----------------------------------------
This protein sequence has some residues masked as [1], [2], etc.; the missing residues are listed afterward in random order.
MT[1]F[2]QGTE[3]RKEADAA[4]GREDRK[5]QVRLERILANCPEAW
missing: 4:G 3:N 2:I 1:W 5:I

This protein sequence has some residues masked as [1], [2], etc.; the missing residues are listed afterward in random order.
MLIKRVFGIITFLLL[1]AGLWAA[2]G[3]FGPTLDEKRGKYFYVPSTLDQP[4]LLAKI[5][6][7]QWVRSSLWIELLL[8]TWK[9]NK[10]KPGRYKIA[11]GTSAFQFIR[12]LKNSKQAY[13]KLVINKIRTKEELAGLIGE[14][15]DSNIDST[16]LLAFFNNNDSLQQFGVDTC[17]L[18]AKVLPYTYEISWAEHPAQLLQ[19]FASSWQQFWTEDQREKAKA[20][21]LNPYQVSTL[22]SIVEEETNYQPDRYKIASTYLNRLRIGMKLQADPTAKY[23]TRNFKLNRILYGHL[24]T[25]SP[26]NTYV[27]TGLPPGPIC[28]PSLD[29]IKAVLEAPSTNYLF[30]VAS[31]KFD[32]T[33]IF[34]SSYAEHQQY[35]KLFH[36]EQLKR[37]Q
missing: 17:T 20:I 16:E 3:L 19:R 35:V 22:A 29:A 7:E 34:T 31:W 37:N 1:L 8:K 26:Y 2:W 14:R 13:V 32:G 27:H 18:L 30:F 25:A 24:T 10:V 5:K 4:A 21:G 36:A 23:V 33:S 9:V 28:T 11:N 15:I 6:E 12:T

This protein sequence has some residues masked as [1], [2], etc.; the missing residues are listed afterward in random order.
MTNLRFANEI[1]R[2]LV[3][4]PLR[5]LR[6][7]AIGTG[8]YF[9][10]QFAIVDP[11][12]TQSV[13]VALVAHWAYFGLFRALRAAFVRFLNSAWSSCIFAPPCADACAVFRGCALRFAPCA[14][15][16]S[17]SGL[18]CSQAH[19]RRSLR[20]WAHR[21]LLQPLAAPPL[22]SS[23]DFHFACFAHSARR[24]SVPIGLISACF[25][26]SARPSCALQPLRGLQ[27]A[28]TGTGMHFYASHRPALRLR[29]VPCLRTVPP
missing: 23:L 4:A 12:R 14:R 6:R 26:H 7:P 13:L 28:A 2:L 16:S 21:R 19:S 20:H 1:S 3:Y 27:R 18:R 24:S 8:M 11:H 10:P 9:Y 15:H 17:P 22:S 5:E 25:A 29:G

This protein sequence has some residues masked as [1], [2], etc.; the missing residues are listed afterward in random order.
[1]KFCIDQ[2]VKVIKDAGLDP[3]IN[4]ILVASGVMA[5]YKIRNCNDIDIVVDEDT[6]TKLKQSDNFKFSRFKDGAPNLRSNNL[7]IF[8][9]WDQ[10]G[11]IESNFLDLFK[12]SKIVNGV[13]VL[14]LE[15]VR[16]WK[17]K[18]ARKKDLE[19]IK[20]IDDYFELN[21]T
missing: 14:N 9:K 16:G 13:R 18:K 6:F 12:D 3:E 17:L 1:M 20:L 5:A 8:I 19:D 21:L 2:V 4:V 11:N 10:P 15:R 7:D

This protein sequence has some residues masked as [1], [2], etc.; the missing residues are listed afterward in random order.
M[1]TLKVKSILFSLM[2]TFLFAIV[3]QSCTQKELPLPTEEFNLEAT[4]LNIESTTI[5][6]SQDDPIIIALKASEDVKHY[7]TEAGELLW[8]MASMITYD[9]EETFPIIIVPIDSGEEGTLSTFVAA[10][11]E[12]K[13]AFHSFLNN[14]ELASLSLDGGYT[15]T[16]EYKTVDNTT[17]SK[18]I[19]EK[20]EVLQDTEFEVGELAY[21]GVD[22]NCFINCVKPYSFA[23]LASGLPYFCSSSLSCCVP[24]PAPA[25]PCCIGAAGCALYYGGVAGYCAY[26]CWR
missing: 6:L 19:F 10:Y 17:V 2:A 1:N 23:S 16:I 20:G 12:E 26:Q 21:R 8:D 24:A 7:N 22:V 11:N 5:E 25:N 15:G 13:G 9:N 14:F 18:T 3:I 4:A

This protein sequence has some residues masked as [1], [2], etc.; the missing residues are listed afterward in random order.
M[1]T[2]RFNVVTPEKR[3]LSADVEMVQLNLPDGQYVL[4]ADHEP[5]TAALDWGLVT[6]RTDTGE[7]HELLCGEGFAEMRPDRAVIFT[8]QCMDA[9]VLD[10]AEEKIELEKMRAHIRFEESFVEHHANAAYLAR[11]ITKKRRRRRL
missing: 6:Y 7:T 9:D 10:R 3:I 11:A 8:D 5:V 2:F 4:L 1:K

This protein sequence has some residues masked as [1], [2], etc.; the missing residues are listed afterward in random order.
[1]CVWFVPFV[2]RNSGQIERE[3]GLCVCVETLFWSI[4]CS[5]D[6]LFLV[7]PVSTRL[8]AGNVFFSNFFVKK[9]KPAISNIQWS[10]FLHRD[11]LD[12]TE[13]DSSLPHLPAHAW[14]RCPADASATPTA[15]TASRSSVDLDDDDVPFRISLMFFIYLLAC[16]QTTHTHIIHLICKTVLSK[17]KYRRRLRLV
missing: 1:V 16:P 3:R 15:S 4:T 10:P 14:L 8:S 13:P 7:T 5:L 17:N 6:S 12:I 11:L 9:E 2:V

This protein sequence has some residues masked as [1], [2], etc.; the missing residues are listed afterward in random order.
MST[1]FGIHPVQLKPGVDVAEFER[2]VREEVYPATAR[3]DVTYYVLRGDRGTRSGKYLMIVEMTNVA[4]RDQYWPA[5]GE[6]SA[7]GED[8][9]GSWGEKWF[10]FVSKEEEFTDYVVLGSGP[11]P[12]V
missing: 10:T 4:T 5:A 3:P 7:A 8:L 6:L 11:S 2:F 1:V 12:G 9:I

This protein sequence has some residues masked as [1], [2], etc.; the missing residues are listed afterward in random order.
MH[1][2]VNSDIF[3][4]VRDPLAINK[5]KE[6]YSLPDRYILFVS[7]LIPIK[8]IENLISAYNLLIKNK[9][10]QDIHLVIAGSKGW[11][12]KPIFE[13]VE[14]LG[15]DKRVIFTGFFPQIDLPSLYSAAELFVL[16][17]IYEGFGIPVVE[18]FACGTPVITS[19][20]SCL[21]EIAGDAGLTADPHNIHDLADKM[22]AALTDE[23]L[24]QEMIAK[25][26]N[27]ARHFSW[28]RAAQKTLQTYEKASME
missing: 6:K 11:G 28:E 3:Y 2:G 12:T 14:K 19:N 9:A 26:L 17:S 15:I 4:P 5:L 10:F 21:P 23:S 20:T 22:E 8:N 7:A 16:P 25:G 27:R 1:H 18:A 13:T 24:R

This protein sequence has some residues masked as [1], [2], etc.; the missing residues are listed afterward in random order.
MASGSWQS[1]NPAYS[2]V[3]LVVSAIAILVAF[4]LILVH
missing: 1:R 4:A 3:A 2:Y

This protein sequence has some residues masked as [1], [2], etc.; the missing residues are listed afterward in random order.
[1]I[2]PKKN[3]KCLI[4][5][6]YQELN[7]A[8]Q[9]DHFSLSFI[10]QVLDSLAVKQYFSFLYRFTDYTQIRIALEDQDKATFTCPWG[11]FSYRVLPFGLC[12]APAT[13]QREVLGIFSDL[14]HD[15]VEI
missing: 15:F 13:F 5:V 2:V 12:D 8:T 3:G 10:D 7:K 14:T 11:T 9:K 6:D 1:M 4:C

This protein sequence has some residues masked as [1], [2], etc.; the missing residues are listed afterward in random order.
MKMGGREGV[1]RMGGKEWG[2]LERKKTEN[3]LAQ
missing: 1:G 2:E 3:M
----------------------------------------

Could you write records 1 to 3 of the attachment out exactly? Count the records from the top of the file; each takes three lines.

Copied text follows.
This protein sequence has some residues masked as [1], [2], etc.; the missing residues are listed afterward in random order.
MT[1]F[2]QGTE[3]RKEADAA[4]GREDRK[5]QVRLERILANCPEAW
missing: 4:G 3:N 2:I 1:W 5:I

This protein sequence has some residues masked as [1], [2], etc.; the missing residues are listed afterward in random order.
MLIKRVFGIITFLLL[1]AGLWAA[2]G[3]FGPTLDEKRGKYFYVPSTLDQP[4]LLAKI[5][6][7]QWVRSSLWIELLL[8]TWK[9]NK[10]KPGRYKIA[11]GTSAFQFIR[12]LKNSKQAY[13]KLVINKIRTKEELAGLIGE[14][15]DSNIDST[16]LLAFFNNNDSLQQFGVDTC[17]L[18]AKVLPYTYEISWAEHPAQLLQ[19]FASSWQQFWTEDQREKAKA[20][21]LNPYQVSTL[22]SIVEEETNYQPDRYKIASTYLNRLRIGMKLQADPTAKY[23]TRNFKLNRILYGHL[24]T[25]SP[26]NTYV[27]TGLPPGPIC[28]PSLD[29]IKAVLEAPSTNYLF[30]VAS[31]KFD[32]T[33]IF[34]SSYAEHQQY[35]KLFH[36]EQLKR[37]Q
missing: 17:T 20:I 16:E 3:L 19:R 35:V 22:A 29:A 7:E 34:T 31:W 37:N 1:L 8:K 26:Y 2:W 14:R 13:V 32:G 27:H 18:L 30:F 25:A 24:T 10:V 5:K 4:A 21:G 36:A 23:V 33:S 9:V 28:T 11:N 15:I 6:E 12:T

This protein sequence has some residues masked as [1], [2], etc.; the missing residues are listed afterward in random order.
MTNLRFANEI[1]R[2]LV[3][4]PLR[5]LR[6][7]AIGTG[8]YF[9][10]QFAIVDP[11][12]TQSV[13]VALVAHWAYFGLFRALRAAFVRFLNSAWSSCIFAPPCADACAVFRGCALRFAPCA[14][15][16]S[17]SGL[18]CSQAH[19]RRSLR[20]WAHR[21]LLQPLAAPPL[22]SS[23]DFHFACFAHSARR[24]SVPIGLISACF[25][26]SARPSCALQPLRGLQ[27]A[28]TGTGMHFYASHRPALRLR[29]VPCLRTVPP
missing: 23:L 4:A 12:R 14:R 6:R 26:H 7:P 13:L 28:A 2:L 16:S 21:R 19:S 20:H 1:S 3:Y 27:R 18:R 24:S 8:M 11:H 10:P 9:Y 15:H 17:P 22:S 5:E 25:A 29:G